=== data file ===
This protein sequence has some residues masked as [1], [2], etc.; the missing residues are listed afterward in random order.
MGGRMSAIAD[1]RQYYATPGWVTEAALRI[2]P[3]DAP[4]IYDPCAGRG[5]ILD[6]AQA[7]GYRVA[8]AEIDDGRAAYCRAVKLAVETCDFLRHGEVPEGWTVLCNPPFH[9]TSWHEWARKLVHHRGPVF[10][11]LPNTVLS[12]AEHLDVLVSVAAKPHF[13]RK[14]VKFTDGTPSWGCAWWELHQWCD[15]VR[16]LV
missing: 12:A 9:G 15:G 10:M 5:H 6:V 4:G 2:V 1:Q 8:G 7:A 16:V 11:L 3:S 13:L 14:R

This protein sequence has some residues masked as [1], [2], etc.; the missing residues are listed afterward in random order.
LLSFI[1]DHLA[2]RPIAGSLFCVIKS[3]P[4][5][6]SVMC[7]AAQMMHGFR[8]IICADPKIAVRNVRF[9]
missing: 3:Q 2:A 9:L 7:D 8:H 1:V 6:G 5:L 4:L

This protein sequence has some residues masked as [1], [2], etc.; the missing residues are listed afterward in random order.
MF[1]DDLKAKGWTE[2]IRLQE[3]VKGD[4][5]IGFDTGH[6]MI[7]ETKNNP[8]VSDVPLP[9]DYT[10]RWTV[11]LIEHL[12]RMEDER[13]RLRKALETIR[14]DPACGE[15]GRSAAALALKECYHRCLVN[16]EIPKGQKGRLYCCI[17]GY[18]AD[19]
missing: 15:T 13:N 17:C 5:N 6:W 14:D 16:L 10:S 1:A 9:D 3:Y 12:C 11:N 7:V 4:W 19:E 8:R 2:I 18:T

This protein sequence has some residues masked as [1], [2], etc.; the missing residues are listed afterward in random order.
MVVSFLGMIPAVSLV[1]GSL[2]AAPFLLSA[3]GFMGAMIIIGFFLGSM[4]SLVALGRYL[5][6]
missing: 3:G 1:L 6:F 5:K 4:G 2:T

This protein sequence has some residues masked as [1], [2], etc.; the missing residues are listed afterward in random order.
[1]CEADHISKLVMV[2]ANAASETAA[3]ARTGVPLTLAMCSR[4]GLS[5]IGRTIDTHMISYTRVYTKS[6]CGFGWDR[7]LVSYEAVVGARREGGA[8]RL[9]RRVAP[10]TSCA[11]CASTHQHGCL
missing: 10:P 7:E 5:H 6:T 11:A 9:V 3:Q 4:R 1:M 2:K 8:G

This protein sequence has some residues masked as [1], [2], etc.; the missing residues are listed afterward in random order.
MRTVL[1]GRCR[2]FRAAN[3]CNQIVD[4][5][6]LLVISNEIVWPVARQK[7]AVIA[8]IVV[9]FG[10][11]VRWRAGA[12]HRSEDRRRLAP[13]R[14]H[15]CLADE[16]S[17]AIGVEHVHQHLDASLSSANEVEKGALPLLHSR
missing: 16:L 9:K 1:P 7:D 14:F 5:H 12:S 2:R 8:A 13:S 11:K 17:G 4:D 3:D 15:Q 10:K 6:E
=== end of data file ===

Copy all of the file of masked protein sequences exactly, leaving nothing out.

This protein sequence has some residues masked as [1], [2], etc.; the missing residues are listed afterward in random order.
MGGRMSAIAD[1]RQYYATPGWVTEAALRI[2]P[3]DAP[4]IYDPCAGRG[5]ILD[6]AQA[7]GYRVA[8]AEIDDGRAAYCRAVKLAVETCDFLRHGEVPEGWTVLCNPPFH[9]TSWHEWARKLVHHRGPVF[10][11]LPNTVLS[12]AEHLDVLVSVAAKPHF[13]RK[14]VKFTDGTPSWGCAWWELHQWCD[15]VR[16]LV
missing: 12:A 9:G 15:G 10:M 5:H 6:V 4:G 2:V 1:Q 8:G 7:A 16:V 11:L 3:S 13:L 14:R

This protein sequence has some residues masked as [1], [2], etc.; the missing residues are listed afterward in random order.
LLSFI[1]DHLA[2]RPIAGSLFCVIKS[3]P[4][5][6]SVMC[7]AAQMMHGFR[8]IICADPKIAVRNVRF[9]
missing: 3:Q 2:A 9:L 7:D 8:H 1:V 6:G 5:L 4:L

This protein sequence has some residues masked as [1], [2], etc.; the missing residues are listed afterward in random order.
MF[1]DDLKAKGWTE[2]IRLQE[3]VKGD[4][5]IGFDTGH[6]MI[7]ETKNNP[8]VSDVPLP[9]DYT[10]RWTV[11]LIEHL[12]RMEDER[13]RLRKALETIR[14]DPACGE[15]GRSAAALALKECYHRCLVN[16]EIPKGQKGRLYCCI[17]GY[18]AD[19]
missing: 15:T 13:N 17:C 5:N 6:W 14:D 16:L 10:S 1:A 9:D 3:Y 12:C 11:N 7:V 4:W 19:E 8:R 2:I 18:T

This protein sequence has some residues masked as [1], [2], etc.; the missing residues are listed afterward in random order.
MVVSFLGMIPAVSLV[1]GSL[2]AAPFLLSA[3]GFMGAMIIIGFFLGSM[4]SLVALGRYL[5][6]
missing: 3:G 1:L 6:F 5:K 4:G 2:T

This protein sequence has some residues masked as [1], [2], etc.; the missing residues are listed afterward in random order.
[1]CEADHISKLVMV[2]ANAASETAA[3]ARTGVPLTLAMCSR[4]GLS[5]IGRTIDTHMISYTRVYTKS[6]CGFGWDR[7]LVSYEAVVGARREGGA[8]RL[9]RRVAP[10]TSCA[11]CASTHQHGCL
missing: 10:P 7:E 5:H 6:T 11:A 9:V 3:Q 4:R 1:M 2:K 8:G

This protein sequence has some residues masked as [1], [2], etc.; the missing residues are listed afterward in random order.
MRTVL[1]GRCR[2]FRAAN[3]CNQIVD[4][5][6]LLVISNEIVWPVARQK[7]AVIA[8]IVV[9]FG[10][11]VRWRAGA[12]HRSEDRRRLAP[13]R[14]H[15]CLADE[16]S[17]AIGVEHVHQHLDASLSSANEVEKGALPLLHSR
missing: 16:L 9:K 1:P 7:D 14:F 5:H 12:S 2:R 8:A 13:S 11:K 17:G 4:D 3:D 15:Q 10:K 6:E